Now, “chemo-brain” is a more elusive potential side effect the medical professionals address more warily…….they suggest that it is fleeting for some, nonexistant for others, and perhaps an extension of one’s typical “space cadet” status….  Oh dear.  I have to write lesson plans for 18 weeks for two new classes I am teaching next year.  I feel added pressure now to get to it, before any of these side effects intensify…….which apparently all have the likelihood of  culumitive annoyance…..the longer on chemo, the worse the side effects get.

But, at this point in time, these are only my “worries” not my realities.  I will follow the directions of the nurses, number one of which is a minimum of 15 minutes of exercise a day.  (Cool-Paula, are you listening?  That means a walk tomorrow morning!)

BTW, my hand where the IV went in, is still beautiful.  Dr. Schott, you were right, your nurses (in this case, Nurse Nancy) are very very good!

Funny thing that happened yesterday at the Cancer Center.  Suddenly I felt kind of luckey….a lot of people who appeared to be younger than me, looked to be a whole lot worse.  And then there were the children with pretty little bald heads.  Then you know getting cancer is just something that happens.  It is my job to get over it, and work to help educate others and support those who support us.

chemo cocktails at 8, don’t be late

June 19, 2009

Well, here I am in a lovely and comfortable bed at U of M Infusion Unit, and have just received the cytoxin in my IV line.  This is my second IV drug, I began at about 5:15 pm with Taxotere, but immediately had a flushy-throbbing reaction.  The quick reaction time of the nurses is quite admirable…… nurse Nancy came in quickly to stop the infusion, and called Dr. S for further directions.  She was back within ten minutes and added a counteracting med to my line and then s-l-o-w-l-y resumed the infusion.  That time it was OK.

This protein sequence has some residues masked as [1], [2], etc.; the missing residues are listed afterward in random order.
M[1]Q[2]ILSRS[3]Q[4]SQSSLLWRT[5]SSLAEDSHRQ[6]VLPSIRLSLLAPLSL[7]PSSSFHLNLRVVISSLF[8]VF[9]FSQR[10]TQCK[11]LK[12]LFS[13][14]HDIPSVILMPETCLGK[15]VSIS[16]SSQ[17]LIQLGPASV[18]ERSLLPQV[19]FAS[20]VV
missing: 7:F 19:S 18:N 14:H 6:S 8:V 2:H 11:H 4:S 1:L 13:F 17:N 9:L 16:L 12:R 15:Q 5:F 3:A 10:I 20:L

So far I have watched a few videos on “TED”**, dozed off a little, and talked to Lou and Bill, my “chemo-buds” for the day.  This, so far, is not too bad.  I think the next few days will tell how well I handle the potential side effect of nausea.  Jane, the nurse practicioner for  my Doc made it very clear to me that if any of my nausea meds don’t “do the trick”, I am to call her right away so she can prescribe something different, something that will work for the unique set of systems that is me.  This exact sentiment has been reiterated several times throughout the day, if I feel ANY side effects, I am to call, they want to know.  I don’t know if all medical centers are this responsive to their patient needs, but I have a lot of positive things to say about my experience here so far at University of Michigan.

It is about 9:15 and Nancy said I am almost done so I will publish this post.  So far, so good!  Keep your fingers crossed for me!!

By the way, Nancy had no problem putting the IV in my vein.  She easily choose a vein in my hand, and painlessly inserted the IV.  NO PORT NECESSARY (so far anyways.)


**TED – A great site that “Cool-Paula” turned me on to.    Riveting talks by remarkable people, free to the world.  Go there!  http://www.ted.com  You’ll thank me for directing you there!